The sixteenth-century Elizabethan courtier Sir Francis Bacon proposed a “scientific method” that still holds some sway in the popular imagination. His idea was to collect as many facts as possible, and then look for some sort of order or guiding principle.

One has to admit that he stuck to his ideas, and even died for them. According to one account, he was travelling along a snow-covered road when he was struck with the idea the snow might help to preserve meat. So he stopped his carriage, got out, went to a nearby house, bought a hen, had the owner kill it and remove its insides, and then stuffed it with snow. In the process he became very cold, contracted pneumonia, and died of it several days later.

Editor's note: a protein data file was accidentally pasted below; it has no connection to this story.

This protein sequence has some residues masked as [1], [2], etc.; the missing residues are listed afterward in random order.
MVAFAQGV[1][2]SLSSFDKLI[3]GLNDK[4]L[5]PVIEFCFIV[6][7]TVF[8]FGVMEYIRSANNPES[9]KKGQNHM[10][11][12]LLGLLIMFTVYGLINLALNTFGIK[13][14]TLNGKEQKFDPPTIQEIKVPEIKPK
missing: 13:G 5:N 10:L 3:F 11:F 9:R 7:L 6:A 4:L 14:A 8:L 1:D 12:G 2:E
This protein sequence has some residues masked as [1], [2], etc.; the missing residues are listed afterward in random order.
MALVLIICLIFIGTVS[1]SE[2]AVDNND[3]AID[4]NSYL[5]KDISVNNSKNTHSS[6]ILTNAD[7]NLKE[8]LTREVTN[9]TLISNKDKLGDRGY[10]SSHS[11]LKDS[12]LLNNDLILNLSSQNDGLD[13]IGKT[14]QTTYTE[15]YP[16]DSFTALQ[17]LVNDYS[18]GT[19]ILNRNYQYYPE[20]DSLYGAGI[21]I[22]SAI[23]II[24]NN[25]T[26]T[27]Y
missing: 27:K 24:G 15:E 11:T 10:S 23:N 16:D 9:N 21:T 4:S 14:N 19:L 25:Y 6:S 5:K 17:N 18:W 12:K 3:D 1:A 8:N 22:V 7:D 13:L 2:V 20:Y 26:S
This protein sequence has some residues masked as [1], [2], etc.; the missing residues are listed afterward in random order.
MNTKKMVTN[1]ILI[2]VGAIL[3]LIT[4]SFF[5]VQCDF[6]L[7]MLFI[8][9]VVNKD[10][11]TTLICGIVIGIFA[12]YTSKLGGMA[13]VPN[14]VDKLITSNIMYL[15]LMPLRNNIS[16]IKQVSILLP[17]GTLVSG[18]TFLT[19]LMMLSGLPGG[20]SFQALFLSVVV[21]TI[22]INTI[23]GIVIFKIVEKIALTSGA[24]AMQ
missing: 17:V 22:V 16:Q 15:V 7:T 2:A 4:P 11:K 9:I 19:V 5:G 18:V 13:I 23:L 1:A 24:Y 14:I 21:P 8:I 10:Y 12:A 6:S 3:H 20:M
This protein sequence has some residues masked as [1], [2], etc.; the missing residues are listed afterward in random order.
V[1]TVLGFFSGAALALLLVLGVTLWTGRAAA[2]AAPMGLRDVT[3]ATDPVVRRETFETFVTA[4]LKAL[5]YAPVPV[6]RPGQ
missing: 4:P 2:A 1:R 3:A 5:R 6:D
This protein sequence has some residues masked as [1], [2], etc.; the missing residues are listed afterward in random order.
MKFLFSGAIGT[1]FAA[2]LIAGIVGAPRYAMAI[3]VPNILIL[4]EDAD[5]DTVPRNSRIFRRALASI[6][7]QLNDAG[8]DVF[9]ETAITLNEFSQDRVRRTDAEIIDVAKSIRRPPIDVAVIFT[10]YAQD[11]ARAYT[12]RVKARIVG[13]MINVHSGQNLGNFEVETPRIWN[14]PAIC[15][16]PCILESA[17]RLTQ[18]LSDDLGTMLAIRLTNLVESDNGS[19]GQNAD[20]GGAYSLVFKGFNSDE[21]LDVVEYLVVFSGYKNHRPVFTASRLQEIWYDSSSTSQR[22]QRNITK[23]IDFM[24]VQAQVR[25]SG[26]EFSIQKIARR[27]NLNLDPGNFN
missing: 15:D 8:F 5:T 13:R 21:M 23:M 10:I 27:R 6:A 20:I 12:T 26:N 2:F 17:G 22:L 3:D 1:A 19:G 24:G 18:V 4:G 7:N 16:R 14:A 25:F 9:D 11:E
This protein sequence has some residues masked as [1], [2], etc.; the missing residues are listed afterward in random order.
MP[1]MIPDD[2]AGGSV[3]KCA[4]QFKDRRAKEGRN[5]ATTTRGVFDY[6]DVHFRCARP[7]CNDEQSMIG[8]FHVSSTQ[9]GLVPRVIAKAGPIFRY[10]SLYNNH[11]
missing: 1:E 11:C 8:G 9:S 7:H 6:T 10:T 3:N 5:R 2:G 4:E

But the “Baconian method” is nonsense, since it involves a circular argument. In order to collect relevant facts, or to determine which are relevant, we need a guiding principle in the first place. The most helpful guiding principles have a very special characteristic – they are not just testable, but refutable.

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